Discussion in 'The Green Patch' started by Bishop, May 14, 2017.
Eating green briers
Smilax bona-nox, known by the common names saw greenbrier, zarzaparrilla, catbrier, bullbrier, chinabrier, and tramp's trouble, is a species of flowering plant in the Smilacaceae, or greenbrier family. The species is native to the southeastern United States from Delaware to Florida and as far west as Kansas and Texas, as well as Bermuda and much of Mexico.
This plant is a rhizomatous vine with climbing, branching stems that grow up to 8 meters long. Many of the branches are covered in prickles up to 9 millimeters long. The evergreen leaves are pale green, sometimes with white blotches, and are variable in shape. The inflorescence is an umbel of up to 15 or more pale green flowers. The fruit is a black berry just under a centimeter in length. It contains one seed. The plant reproduces by seed and by sprouting from its rhizome.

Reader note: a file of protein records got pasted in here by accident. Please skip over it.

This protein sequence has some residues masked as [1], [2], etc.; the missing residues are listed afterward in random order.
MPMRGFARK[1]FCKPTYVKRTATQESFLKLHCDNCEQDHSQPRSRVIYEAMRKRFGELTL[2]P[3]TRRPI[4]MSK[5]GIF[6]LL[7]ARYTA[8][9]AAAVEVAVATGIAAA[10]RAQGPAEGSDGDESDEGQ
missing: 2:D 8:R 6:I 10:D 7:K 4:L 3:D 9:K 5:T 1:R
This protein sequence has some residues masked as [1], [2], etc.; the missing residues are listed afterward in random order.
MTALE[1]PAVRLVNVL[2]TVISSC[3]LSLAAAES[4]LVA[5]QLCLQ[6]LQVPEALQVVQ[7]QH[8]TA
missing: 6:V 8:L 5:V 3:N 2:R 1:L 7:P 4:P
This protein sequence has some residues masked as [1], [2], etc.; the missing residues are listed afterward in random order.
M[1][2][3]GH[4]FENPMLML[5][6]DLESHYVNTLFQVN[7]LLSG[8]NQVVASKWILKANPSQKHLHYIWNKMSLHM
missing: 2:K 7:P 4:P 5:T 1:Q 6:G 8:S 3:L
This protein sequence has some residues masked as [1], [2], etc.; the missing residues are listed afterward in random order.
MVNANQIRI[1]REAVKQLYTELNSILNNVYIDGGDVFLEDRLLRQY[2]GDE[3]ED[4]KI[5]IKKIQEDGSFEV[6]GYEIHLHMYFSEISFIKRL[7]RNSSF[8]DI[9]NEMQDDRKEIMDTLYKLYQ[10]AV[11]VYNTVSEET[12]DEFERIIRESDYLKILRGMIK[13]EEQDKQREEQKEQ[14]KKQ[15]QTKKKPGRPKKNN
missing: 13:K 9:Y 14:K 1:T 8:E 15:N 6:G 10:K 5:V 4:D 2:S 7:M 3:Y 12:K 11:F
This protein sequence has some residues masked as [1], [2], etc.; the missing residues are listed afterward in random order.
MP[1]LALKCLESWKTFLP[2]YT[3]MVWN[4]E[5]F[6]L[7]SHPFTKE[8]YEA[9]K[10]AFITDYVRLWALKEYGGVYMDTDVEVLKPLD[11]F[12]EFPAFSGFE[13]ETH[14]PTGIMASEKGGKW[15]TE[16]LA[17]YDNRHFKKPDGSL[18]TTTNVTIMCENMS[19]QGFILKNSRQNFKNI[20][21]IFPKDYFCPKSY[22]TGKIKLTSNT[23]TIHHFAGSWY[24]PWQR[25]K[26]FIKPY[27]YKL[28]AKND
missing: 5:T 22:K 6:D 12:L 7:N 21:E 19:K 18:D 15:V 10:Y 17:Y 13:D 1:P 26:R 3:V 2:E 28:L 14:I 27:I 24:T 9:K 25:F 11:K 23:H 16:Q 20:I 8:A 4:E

This plant grows in many types of habitat alongside plants such as muscadine grape (Vitis rotundifolia), Virginia creeper(Parthenocissus quinquefolia), trumpetcreeper (Campsis radicans), peppervine (Ampelopsis arborea), Alabama supplejack(Berchemia scandens), and eastern poison-ivy (Toxicodendron radicans). It easily grows in disturbed habitat, and can become weedy.
The fruits of this plant provide food for many species of animals, including many birds. The dense, prickly thickets make good cover for small animals.
Native Americans found several uses for the plant. The Muscogee people (also known as the Creek people) rubbed the moistened plant on their faces to enhance youthfulness, and the Comanche people used the leaves for cigarette wrappers. The Houma people of Louisiana used Smilax bona-nox roots to treat urinary tract infections and to make bread and cake.
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